Bi-directional relation between effort-reward imbalance and risk of neck-shoulder pain

Assessment of mediation through depressive symptoms using occupational longitudinal data
Objectives: Bi-directional associations between perceived effort?reward imbalance (ERI) at work and neckshoulder pain have been reported. There is also evidence of associations between ERI and depressive symptoms, and between depressive symptoms and pain while the links between ERI, depressive symptoms and pain have not been tested. We aimed to assess whether depressive symptoms mediate the association between ERI and neck-shoulder pain, as well as the association between neck-shoulder pain and ERI.
Methods: We used prospective data from three consecutive surveys of the Swedish Longitudinal Occupational Survey of Health (SLOSH) study. ERI was assessed with a short version of the ERI questionnaire, and pain was defined as having had neck-shoulder pain that affected daily life during the past three months. Depressive symptoms were assessed with a continuous scale based on six-items of the (Hopkins) Symptom Checklist. Counterfactual mediation analyses were applied using exposure measures from 2010/2012 (T1), depressive symptoms from 2012/2014 (T2), and outcomes from 2014/2016 (T3), and including only those free of outcome at T1 and T2 (N=2876?3239).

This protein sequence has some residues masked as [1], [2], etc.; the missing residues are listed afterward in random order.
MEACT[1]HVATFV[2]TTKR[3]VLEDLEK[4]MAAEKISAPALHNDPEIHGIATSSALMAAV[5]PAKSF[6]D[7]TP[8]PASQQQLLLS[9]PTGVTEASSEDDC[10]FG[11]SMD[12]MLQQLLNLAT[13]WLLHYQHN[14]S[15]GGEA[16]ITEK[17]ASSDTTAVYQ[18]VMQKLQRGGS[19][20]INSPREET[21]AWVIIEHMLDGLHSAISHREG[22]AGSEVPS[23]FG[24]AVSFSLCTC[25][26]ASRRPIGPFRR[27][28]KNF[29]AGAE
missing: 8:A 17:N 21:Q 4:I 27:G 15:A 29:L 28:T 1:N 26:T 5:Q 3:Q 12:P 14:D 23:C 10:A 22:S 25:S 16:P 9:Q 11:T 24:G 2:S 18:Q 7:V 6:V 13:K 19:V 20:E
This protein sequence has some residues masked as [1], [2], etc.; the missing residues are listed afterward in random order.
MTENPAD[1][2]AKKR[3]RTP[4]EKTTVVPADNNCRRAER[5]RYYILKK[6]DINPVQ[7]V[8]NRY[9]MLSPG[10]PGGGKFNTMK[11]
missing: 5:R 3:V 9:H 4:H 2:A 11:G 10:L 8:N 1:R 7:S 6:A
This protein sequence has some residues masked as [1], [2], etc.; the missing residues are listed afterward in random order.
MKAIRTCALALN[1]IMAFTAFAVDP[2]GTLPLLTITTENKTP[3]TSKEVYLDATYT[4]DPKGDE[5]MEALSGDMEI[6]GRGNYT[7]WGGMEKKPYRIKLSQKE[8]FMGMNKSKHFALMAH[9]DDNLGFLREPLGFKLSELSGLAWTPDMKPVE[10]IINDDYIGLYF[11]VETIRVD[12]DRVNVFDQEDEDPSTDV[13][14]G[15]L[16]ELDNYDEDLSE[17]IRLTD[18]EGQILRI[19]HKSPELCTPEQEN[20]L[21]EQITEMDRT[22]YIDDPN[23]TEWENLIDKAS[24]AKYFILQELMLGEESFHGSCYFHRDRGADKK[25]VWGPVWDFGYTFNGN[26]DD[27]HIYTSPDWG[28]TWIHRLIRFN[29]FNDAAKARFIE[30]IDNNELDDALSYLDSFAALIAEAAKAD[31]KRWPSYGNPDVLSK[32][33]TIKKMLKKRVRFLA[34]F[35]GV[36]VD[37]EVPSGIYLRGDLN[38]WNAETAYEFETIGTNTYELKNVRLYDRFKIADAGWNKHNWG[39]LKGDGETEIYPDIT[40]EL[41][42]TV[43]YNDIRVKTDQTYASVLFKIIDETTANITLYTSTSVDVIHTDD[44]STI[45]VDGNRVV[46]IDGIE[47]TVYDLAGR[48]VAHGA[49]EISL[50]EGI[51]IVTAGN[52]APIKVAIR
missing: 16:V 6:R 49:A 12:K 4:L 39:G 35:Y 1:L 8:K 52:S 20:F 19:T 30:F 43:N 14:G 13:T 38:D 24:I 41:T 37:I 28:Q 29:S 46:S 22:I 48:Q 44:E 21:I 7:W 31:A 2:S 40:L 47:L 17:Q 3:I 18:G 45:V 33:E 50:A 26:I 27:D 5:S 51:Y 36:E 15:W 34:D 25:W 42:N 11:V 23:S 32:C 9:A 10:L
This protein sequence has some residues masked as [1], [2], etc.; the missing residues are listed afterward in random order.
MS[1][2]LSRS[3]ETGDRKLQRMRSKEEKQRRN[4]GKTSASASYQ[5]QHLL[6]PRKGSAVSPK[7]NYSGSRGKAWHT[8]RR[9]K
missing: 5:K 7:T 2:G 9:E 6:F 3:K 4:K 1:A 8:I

Results: ERI was associated with a higher risk of neck-shoulder pain [risk ratio (RR) for total effect 1.24, 95% confidence interval (CI) 1.02–1.50] and 40% of this total effect was mediated through depressive symptoms.
Corresponding RR for association between neck-shoulder pain and ERI was 1.36 (95% CI 1.13–1.65), but the mediating role of depressive symptoms was less consistent.
Conclusions: Depressive symptoms appear to be an intermediate factor in the relationship between ERI and neck-shoulder pain.

Source: Halonen, J. I., Lallukka, T., Virtanen, M., Rod, N. H. et Hanson, L. L. M. (2018). Scandinavian Journal of Work, Environment & Health.

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